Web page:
Flow chart shows the recruited subjects according to maternal hepatitis B virus (HBV) DNA load (measurements were taken in 2009–2013). HBeAg: hepatitis B e antigen; HBsAg: hepatitis B surface antigen
The results of the present study showed that children from HBsAg-positive and HBeAg-negative mothers do not require HBIg prophylaxis. Universal hepatitis B vaccination has been practised in Singapore since 1987. As a result, the seroprevalence of HBsAg positivity among children aged 1–17 years has decreased to 0.3% in Singapore,(5) thus achieving the WHO’s Western Pacific Region goal on chronic HBV infection among children. Children of HBeAg-negative mothers born prior to 2006 only received hepatitis B vaccination without HBIg; in a study conducted in 1997, none of the children who received hepatitis B vaccine (but not HBIg) were infected via vertical transmission.(6)
In the present study, the 51 (43.6%) infants of mothers who were HBeAg-negative with undetectable prenatal viral load were not at risk of vertical transmission. Thus, the addition of HBIg did not confer any additional benefits. The older siblings, who were born before November 2006 and only given hepatitis B vaccine without HBIg, were also found to be adequately protected from hepatitis B transmission. Mothers with undetectable viral load constituted about half (46.2%, n = 54) of the HBeAg-negative mothers in the present study. Oon et al(3) demonstrated that vertical transmission was not detected in close to 600 infants from HBeAg-negative mothers. Given these observations, the role of HBIg in preventing vertical transmission of hepatitis B in full-term neonates from HBsAg-positive and HBeAg-negative mothers is questionable, as was highlighted in the WHO position paper.(1)
In many Asian countries, where HBIg may not be readily available, universal vaccination with hepatitis B vaccine may still be the option of choice for HBeAg-negative mothers. There are also concerns that vaccination with HBIg may blunt long-term immunological responses in the infants(7,8) and increase the risk of occult HBV infection.(9) In the present study, only one sibling was found to have true immunological vaccine failure and two infants were found to have occult infection. Larger, cost-effective analyses will be needed to determine the risks and benefits of universal HBIg immunisation against the cost of prenatal testing for maternal viral load and giving HBIg to those who have detectable HBV DNA.
It was interesting that HBV DNA was detected in two infants who were HBsAg-negative (tested using Architect HBsAg Qualitative II; Abbott Laboratories Pte Ltd, Singapore). These surface gene mutants, which have been associated with HBIg administration,(9) were not detected in their respective mothers. Surface gene mutants have been previously described in studies conducted in Singapore,(4) Taiwan(8,10) and India.(9) With Singapore’s current adoption of the administration of universal hepatitis B vaccination and HBIg, we may see a higher prevalence of these surface mutants in the future, especially since the same recombinant vaccine that was used in the aforementioned studies (where surface gene mutants were observed) is being used in Singapore.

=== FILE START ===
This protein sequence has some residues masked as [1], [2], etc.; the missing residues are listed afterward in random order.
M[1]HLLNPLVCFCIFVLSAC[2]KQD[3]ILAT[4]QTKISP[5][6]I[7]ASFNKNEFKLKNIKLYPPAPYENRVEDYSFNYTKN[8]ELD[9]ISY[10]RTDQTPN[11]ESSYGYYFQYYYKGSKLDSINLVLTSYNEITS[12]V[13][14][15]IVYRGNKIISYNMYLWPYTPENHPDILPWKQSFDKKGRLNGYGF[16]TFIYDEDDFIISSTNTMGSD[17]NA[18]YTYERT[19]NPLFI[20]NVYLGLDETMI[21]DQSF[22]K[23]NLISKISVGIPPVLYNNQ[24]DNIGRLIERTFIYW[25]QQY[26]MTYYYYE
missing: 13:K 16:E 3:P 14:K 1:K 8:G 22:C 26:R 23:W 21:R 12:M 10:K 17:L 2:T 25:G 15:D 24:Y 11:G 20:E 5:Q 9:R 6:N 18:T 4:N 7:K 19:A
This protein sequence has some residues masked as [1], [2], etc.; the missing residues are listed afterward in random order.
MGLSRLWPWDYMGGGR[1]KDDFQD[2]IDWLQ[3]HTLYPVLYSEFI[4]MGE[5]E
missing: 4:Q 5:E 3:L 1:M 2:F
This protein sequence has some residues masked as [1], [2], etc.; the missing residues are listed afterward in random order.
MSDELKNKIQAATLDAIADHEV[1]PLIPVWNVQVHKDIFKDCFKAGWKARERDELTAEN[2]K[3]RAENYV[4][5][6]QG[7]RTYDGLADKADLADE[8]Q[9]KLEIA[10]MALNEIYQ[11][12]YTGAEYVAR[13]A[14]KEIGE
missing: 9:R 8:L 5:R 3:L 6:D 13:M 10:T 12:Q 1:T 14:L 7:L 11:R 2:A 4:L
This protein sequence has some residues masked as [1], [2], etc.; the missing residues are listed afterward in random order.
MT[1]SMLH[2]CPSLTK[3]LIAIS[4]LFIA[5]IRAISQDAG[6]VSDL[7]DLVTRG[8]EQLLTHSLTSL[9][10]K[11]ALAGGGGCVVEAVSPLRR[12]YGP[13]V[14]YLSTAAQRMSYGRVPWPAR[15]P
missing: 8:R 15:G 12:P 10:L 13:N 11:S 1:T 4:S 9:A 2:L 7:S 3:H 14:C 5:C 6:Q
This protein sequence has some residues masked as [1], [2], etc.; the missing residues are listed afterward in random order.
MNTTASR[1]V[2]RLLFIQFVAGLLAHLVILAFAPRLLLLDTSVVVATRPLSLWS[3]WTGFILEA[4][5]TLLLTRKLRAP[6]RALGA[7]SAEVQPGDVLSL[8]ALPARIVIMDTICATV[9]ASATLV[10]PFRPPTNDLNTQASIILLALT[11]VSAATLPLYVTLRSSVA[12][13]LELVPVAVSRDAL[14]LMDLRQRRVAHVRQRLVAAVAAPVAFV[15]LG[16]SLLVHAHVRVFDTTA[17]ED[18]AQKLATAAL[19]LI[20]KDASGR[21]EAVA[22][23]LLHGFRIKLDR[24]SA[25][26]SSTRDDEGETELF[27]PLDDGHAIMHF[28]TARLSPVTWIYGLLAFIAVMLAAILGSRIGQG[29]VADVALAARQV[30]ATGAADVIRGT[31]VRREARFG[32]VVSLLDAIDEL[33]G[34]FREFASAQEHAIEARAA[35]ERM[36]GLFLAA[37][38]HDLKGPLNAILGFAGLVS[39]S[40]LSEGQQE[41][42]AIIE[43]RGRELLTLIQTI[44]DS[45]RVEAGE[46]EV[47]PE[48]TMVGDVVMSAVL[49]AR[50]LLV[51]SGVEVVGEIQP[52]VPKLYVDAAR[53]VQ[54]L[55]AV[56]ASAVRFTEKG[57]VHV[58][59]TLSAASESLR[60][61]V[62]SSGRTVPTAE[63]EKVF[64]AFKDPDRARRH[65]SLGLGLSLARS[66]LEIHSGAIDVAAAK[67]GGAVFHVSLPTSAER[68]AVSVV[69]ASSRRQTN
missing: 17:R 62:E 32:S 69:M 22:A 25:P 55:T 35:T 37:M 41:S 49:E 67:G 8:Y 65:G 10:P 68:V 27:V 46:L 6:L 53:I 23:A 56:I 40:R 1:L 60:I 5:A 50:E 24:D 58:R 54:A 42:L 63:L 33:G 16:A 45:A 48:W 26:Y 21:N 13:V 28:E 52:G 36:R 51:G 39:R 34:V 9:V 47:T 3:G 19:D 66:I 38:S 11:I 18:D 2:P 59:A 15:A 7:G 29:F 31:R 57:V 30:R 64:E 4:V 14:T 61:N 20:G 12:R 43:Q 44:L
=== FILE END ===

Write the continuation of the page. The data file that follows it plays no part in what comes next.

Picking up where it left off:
The present study was not without limitations. It involved a birth cohort from a single tertiary centre and thus captured the outcomes of about a tenth of the births in Singapore; this may not be sufficiently representative of the national cohort. In addition, the number of historical controls in the present study was small. However, as Singapore was able to reduce the carrier rate in young children to almost zero with the previous vaccination guidelines that did not require the use of HBIg,(11) the vertical transmission risk among these mothers was unlikely to be high. As six of the study subjects (in the prospective cohort) defaulted in the present study, we were unable to determine their outcomes. However, given the low historical vertical transmission infection rates, even if we assumed the worst scenario (i.e. that all six of them were infected with HBV), the overall vertical infection rate would not be higher than 5.8%.
To conclude, the vertical transmission rate of infants born to HBsAg-positive and HBeAg-negative mothers, who were also negative for HBV DNA, is low. The administration of HBIg in addition to hepatitis B vaccine to this group of infants may not have significant benefits. More research is needed to determine the risks and benefits of universal HBIg immunisation against the cost of prenatal testing for maternal viral load and selective HBIg vaccination.
The present study was supported by funding from the National Healthcare Group Small Innovative Grant. The authors thank Dr Dimple Rajgor for her assistance in reviewing, editing, formatting and submitting the manuscript for publication, as well as the families of the patients for their participation in the study. The authors would like to dedicate this article to the late Prof Kim Leong Tan (1936–2015), Ex-Chief, Department of Neonatology, National University of Singapore, Singapore, for his work in this field and inspiring his students to pursue careers in the field of research.